As Ahmed Bulbul's body is brought into the emergency room at Gaza's Shifa hospital, a father standing nearby clamps his hand over his little boy's eyes.
Bulbul's leg has been ripped open by shrapnel, and the exposed flesh wobbles as he is taken into the chaotic emergency room at the Gaza City hospital.
He is dead, despite his younger brother protesting loudly through his tears that this is impossible.
All the medics can do is place Bulbul into a cream-coloured plastic body bag and write his name, age and home district on it in red marker.
During the 18 days of the latest conflict between Israel and the Hamas movement in Gaza, many of the dead and wounded have passed through Shifa.
Gaza's emergency services spokesman says more than 800 people have been killed and 5,000 wounded.
At the hospital's emergency room, wave upon wave of Palestinians arrive in ambulances and civilian cars.
Outside, a phalanx of jittery policemen in blue camouflage uniforms tries to keep desperate relatives and curious onlookers away, and to herd photographers and cameramen behind a barricade.
Inside the blue doors, a triage area of several beds awaits arrivals.
But for many, like Bulbul, there is nothing medics can do except issue a death ticket to be attached to the body bag before it is wheeled to the morgue.
- 'Emotionally, it is hard' -
The pace is exhausting, and for newly graduated doctor Mohammed Abu Haibar, everything is new and a little startling.
The 24-year-old graduated just two months ago, and is doing his internship at Shifa in the midst of Gaza's third conflict in less than six years.
"I heard about the previous two wars, but I wasn't here in the hospital, so this is my first experience and it was really bad to me, to be honest," Abu Haibar says.
"Emotionally it was really hard -- you see a lot of crying, injuries, injured families."
Tragedies are played out on every floor of the hospital.
In the paediatric ward, 10-year-old Shahed al-Araeer is waiting to hear from doctors about the piece of shrapnel that burrowed into her head through her left ear, where she displays a small scab.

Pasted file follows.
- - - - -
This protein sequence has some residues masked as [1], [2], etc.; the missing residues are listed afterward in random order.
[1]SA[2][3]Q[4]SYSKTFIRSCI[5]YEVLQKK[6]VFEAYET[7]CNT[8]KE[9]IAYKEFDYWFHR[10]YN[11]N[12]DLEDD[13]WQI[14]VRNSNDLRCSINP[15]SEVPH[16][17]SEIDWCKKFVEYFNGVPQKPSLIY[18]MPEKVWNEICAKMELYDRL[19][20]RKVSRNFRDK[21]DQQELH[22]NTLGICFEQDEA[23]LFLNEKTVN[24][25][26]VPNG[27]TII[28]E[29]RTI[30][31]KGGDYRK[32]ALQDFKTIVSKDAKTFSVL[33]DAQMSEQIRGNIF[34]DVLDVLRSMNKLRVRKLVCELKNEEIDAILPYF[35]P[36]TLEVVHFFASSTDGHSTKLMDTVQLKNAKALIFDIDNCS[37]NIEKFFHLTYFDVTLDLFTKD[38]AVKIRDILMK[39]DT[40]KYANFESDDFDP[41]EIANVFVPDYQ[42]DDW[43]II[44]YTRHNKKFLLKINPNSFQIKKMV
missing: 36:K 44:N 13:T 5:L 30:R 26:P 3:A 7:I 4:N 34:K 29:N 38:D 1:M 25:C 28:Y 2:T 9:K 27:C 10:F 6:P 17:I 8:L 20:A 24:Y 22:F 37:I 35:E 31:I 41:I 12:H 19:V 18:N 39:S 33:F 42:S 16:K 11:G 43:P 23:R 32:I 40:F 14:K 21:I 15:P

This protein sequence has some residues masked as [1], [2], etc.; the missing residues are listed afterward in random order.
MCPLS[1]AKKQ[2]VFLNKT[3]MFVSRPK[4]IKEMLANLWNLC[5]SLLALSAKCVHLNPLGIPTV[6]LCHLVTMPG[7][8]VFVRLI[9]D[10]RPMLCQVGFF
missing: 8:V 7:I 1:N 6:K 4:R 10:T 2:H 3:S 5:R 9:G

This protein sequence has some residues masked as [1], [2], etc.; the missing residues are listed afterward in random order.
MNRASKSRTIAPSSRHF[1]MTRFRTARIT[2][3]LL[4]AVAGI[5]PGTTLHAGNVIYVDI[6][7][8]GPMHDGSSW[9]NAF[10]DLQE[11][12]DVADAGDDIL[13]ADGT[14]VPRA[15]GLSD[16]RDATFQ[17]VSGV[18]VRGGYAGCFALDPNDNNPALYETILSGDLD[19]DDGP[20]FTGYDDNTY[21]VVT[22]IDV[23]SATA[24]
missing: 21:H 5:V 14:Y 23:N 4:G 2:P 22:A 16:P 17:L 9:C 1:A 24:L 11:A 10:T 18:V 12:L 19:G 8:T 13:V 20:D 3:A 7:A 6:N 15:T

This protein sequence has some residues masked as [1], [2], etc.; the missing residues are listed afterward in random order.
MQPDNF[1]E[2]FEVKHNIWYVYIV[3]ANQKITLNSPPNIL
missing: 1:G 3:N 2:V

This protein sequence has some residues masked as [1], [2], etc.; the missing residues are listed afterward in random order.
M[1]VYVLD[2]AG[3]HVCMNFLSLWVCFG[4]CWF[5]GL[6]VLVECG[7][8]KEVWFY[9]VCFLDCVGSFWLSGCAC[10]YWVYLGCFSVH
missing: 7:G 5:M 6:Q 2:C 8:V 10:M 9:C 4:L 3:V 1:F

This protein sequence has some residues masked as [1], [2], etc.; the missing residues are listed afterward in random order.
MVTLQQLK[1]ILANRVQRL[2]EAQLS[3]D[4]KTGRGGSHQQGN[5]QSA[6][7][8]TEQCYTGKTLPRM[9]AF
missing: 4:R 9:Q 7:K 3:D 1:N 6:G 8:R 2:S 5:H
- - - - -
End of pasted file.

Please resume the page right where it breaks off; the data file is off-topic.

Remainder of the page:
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Her mother Amaneh is desperate for someone to tell them what should be done.
"They say it's near her brain, and if it moves it could affect her hearing or her movement," she says.
"But they're not sure what to do. They're afraid to leave it and they're afraid to take it out."
She describes how the family fled the Shejaiya neighbourhood under fire, desperate to get Shahed to hospital.
"We stuck to the sides of the buildings -- there was shelling all around, and Shahed was bleeding from the ear and nose," she says.
- 'I want to protect her' -
Elsewhere, 30-year-old Rahma al-Atawi is being watched over by her sister Manal.
"She has been here for three days after being wounded in our neighbourhood," Manal says.
She steps away from Rahma's bed and lowers her voice to a whisper: "Our mother and her daughter are dead, but we're scared to tell her.
"We told her our mother is still being treated downstairs, and when she calls home, we tell her her daughter is sleeping."
Shifa's doctors say the incredible stress of their shifts is compounded by their fears for the families they leave at home each day.
Dr Adel Ghouti has spent nine years dreaming of having a child, and now that his wife is seven months pregnant he has nightmares that something will happen to her and his unborn son.
"I want to protect her, but I don't know how. I don't know if she'll be okay when I get home," he says.
He also admits with a wry smile that he had hoped for a girl.
"A girl brings a certain life and movement to a home, and has a special relationship with her father," he says.
For now, he is preoccupied with his wife delivering their child safely, but he has also begun to think for the first time of emigrating, perhaps to join relatives in Canada.
"You have to do what you can for your country, but sometimes you need a rest," Ghouti says.
"I think it will be like this for ever, and I don't want to bring up my child in this."